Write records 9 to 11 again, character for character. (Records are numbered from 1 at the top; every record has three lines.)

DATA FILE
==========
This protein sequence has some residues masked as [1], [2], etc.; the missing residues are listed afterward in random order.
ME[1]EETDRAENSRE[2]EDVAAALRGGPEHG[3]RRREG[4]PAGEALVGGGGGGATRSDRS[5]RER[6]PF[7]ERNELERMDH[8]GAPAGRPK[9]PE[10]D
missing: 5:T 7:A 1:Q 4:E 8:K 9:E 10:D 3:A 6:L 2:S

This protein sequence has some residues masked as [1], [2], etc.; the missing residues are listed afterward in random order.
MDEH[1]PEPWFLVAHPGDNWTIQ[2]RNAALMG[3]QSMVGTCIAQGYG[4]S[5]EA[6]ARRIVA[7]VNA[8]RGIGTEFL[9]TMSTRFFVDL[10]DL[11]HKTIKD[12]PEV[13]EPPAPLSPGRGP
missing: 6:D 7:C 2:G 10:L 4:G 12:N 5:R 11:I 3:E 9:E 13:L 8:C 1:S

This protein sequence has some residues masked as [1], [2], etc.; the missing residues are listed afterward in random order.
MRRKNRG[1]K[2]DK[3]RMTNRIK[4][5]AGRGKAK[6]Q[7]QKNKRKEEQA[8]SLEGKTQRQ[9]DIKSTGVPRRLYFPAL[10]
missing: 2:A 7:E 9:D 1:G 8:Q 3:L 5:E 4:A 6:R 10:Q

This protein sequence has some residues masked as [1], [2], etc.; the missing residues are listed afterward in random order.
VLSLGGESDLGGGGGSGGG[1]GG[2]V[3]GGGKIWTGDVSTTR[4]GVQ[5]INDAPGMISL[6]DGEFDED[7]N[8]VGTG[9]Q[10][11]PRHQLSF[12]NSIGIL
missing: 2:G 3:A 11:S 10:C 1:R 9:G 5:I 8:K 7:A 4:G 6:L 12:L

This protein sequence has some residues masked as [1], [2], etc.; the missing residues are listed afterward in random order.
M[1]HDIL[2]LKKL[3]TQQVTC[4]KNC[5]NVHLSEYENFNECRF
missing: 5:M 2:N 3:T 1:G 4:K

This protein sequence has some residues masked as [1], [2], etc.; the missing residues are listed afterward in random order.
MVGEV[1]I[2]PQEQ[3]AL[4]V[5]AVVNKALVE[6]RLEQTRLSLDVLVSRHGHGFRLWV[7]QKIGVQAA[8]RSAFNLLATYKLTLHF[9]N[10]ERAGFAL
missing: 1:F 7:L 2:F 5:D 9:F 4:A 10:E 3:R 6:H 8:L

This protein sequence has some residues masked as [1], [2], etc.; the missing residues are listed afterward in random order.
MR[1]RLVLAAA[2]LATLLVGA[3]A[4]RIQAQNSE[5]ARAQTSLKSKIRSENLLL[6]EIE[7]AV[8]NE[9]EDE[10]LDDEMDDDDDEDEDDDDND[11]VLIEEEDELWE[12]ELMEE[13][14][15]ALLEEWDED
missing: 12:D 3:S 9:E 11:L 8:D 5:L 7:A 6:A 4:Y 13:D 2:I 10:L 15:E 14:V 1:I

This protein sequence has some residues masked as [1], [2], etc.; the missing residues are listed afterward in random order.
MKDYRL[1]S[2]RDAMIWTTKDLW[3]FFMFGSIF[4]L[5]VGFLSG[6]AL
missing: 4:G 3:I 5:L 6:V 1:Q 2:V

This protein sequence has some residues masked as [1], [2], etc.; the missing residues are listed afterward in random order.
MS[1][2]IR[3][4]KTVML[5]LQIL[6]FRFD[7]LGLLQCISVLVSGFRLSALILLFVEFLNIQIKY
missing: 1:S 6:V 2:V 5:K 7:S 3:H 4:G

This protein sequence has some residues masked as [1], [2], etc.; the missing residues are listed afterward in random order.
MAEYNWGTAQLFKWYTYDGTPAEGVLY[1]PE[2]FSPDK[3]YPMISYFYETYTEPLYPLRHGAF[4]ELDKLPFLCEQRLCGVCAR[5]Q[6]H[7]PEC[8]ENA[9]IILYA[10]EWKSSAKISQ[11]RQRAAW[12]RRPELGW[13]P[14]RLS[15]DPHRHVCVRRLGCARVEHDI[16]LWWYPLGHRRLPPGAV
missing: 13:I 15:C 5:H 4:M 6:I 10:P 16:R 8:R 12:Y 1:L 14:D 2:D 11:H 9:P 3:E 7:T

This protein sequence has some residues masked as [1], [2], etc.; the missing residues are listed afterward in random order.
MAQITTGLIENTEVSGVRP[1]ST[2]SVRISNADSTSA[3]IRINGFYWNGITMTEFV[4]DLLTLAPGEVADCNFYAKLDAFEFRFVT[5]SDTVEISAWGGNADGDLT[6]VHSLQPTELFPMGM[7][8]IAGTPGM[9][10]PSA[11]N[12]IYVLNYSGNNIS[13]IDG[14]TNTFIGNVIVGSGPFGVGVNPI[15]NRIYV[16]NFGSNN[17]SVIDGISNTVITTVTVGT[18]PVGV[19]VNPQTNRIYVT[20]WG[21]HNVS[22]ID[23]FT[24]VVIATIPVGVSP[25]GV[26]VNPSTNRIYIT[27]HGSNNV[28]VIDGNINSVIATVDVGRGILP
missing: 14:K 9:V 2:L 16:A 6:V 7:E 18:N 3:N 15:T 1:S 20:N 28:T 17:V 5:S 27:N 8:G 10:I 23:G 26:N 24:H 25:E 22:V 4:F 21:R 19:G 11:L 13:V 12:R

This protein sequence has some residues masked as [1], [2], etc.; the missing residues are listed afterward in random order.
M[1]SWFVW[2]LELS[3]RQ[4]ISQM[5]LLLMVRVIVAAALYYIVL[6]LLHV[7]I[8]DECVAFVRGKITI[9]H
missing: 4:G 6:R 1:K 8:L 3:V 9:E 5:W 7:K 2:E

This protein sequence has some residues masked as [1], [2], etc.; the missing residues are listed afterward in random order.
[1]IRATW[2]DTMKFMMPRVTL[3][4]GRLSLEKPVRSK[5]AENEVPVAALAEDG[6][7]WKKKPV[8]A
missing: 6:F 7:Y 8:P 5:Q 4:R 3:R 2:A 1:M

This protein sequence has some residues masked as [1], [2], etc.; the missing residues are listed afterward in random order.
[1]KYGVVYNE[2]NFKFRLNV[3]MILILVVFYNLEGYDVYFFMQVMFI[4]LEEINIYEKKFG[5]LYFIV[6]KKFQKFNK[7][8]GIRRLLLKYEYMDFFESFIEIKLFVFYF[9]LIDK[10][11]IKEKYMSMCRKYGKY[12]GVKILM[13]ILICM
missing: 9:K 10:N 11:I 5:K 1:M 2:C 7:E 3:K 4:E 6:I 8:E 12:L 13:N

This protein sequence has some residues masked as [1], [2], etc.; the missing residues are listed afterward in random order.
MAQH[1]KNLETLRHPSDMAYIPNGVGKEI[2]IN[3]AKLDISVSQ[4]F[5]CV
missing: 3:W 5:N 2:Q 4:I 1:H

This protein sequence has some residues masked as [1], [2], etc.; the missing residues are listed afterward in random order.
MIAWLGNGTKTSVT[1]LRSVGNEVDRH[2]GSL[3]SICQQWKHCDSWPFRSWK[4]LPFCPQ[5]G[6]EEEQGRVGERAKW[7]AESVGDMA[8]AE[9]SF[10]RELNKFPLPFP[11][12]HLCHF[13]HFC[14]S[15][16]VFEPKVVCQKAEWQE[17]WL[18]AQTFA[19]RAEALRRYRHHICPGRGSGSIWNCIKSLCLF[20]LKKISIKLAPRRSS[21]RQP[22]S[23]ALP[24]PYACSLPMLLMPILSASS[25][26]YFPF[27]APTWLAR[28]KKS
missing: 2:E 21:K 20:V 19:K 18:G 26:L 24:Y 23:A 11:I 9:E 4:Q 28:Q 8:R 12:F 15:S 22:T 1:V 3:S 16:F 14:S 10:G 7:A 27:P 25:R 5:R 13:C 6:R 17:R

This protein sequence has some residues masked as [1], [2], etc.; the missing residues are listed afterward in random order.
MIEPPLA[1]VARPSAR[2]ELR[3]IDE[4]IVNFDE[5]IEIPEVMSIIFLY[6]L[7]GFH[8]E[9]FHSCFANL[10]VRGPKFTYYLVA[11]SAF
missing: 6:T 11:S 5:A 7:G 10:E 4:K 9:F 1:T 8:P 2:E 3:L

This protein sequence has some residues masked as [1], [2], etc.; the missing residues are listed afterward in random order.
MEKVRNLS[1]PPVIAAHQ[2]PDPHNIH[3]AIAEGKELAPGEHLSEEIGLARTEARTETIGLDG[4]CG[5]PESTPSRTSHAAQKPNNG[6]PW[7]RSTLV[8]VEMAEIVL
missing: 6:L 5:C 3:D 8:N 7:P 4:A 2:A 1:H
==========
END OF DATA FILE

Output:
This protein sequence has some residues masked as [1], [2], etc.; the missing residues are listed afterward in random order.
MS[1][2]IR[3][4]KTVML[5]LQIL[6]FRFD[7]LGLLQCISVLVSGFRLSALILLFVEFLNIQIKY
missing: 1:S 6:V 2:V 5:K 7:S 3:H 4:G

This protein sequence has some residues masked as [1], [2], etc.; the missing residues are listed afterward in random order.
MAEYNWGTAQLFKWYTYDGTPAEGVLY[1]PE[2]FSPDK[3]YPMISYFYETYTEPLYPLRHGAF[4]ELDKLPFLCEQRLCGVCAR[5]Q[6]H[7]PEC[8]ENA[9]IILYA[10]EWKSSAKISQ[11]RQRAAW[12]RRPELGW[13]P[14]RLS[15]DPHRHVCVRRLGCARVEHDI[16]LWWYPLGHRRLPPGAV
missing: 13:I 15:C 5:H 4:M 6:I 10:P 16:R 8:R 12:Y 1:L 14:D 2:D 11:H 9:P 3:E 7:T

This protein sequence has some residues masked as [1], [2], etc.; the missing residues are listed afterward in random order.
MAQITTGLIENTEVSGVRP[1]ST[2]SVRISNADSTSA[3]IRINGFYWNGITMTEFV[4]DLLTLAPGEVADCNFYAKLDAFEFRFVT[5]SDTVEISAWGGNADGDLT[6]VHSLQPTELFPMGM[7][8]IAGTPGM[9][10]PSA[11]N[12]IYVLNYSGNNIS[13]IDG[14]TNTFIGNVIVGSGPFGVGVNPI[15]NRIYV[16]NFGSNN[17]SVIDGISNTVITTVTVGT[18]PVGV[19]VNPQTNRIYVT[20]WG[21]HNVS[22]ID[23]FT[24]VVIATIPVGVSP[25]GV[26]VNPSTNRIYIT[27]HGSNNV[28]VIDGNINSVIATVDVGRGILP
missing: 14:K 9:V 2:L 16:A 6:V 7:E 18:N 3:N 15:T 1:S 20:N 28:T 17:V 5:S 27:N 8:G 10:I 23:G 26:N 24:H 25:E 22:V 4:F 21:R 19:G 11:L 13:V 12:R